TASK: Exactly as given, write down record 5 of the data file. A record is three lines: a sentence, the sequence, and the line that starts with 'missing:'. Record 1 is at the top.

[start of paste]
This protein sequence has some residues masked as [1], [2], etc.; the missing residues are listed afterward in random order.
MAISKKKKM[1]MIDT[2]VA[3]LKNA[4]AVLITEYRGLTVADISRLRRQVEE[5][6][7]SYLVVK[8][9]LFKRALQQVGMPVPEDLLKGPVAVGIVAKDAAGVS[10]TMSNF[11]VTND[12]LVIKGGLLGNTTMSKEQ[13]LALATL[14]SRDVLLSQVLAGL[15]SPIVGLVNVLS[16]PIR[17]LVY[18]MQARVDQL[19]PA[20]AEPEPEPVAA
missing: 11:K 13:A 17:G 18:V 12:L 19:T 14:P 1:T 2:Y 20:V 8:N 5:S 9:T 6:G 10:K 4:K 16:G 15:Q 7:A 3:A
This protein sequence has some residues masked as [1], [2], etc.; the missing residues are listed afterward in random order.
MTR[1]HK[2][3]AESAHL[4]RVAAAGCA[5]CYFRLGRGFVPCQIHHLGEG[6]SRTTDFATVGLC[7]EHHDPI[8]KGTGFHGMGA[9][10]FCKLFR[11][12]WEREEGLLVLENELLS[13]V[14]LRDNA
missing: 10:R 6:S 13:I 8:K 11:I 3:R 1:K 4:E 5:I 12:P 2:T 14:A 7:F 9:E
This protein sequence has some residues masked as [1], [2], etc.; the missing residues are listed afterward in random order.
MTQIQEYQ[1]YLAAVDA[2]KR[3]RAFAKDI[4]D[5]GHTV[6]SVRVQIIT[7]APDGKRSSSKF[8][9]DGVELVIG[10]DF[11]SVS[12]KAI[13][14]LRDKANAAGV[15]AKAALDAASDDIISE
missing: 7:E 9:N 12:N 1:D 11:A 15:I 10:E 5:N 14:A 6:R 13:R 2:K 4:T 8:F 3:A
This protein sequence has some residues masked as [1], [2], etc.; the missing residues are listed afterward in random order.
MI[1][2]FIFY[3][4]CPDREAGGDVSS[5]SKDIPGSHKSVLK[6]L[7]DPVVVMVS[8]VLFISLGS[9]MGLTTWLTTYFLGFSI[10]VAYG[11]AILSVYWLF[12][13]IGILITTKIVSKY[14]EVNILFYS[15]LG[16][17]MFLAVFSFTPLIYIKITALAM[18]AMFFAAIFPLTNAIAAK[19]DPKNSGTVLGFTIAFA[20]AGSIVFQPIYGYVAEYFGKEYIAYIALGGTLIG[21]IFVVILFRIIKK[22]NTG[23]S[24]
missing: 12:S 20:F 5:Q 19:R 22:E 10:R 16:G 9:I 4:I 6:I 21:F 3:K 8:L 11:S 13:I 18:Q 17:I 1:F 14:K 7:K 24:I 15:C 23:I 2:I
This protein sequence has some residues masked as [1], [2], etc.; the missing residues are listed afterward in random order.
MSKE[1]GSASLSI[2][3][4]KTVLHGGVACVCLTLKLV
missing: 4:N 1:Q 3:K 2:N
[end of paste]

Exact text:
This protein sequence has some residues masked as [1], [2], etc.; the missing residues are listed afterward in random order.
MSKE[1]GSASLSI[2][3][4]KTVLHGGVACVCLTLKLV
missing: 4:N 1:Q 3:K 2:N